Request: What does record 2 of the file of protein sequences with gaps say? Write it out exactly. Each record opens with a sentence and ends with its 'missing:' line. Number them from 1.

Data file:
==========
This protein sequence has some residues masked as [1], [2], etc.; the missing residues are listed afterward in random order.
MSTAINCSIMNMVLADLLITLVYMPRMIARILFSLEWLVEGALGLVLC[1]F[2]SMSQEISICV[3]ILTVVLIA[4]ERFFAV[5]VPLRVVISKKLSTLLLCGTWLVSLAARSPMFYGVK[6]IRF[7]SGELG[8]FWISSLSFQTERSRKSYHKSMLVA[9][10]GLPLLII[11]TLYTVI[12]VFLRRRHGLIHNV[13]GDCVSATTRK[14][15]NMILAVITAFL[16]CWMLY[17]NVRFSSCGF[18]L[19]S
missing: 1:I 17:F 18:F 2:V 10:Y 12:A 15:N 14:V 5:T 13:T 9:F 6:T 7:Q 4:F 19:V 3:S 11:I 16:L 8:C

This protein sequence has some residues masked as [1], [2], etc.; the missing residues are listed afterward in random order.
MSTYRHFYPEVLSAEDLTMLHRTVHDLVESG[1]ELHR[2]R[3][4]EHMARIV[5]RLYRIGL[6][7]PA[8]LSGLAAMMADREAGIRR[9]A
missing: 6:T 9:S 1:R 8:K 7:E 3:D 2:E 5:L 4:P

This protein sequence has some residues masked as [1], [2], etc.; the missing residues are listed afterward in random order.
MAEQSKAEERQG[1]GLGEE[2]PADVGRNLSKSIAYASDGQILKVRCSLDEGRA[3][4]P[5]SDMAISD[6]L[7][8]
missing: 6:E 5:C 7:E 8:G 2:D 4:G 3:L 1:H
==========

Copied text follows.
This protein sequence has some residues masked as [1], [2], etc.; the missing residues are listed afterward in random order.
MSTYRHFYPEVLSAEDLTMLHRTVHDLVESG[1]ELHR[2]R[3][4]EHMARIV[5]RLYRIGL[6][7]PA[8]LSGLAAMMADREAGIRR[9]A
missing: 6:T 9:S 1:R 8:K 7:E 3:D 2:E 5:L 4:P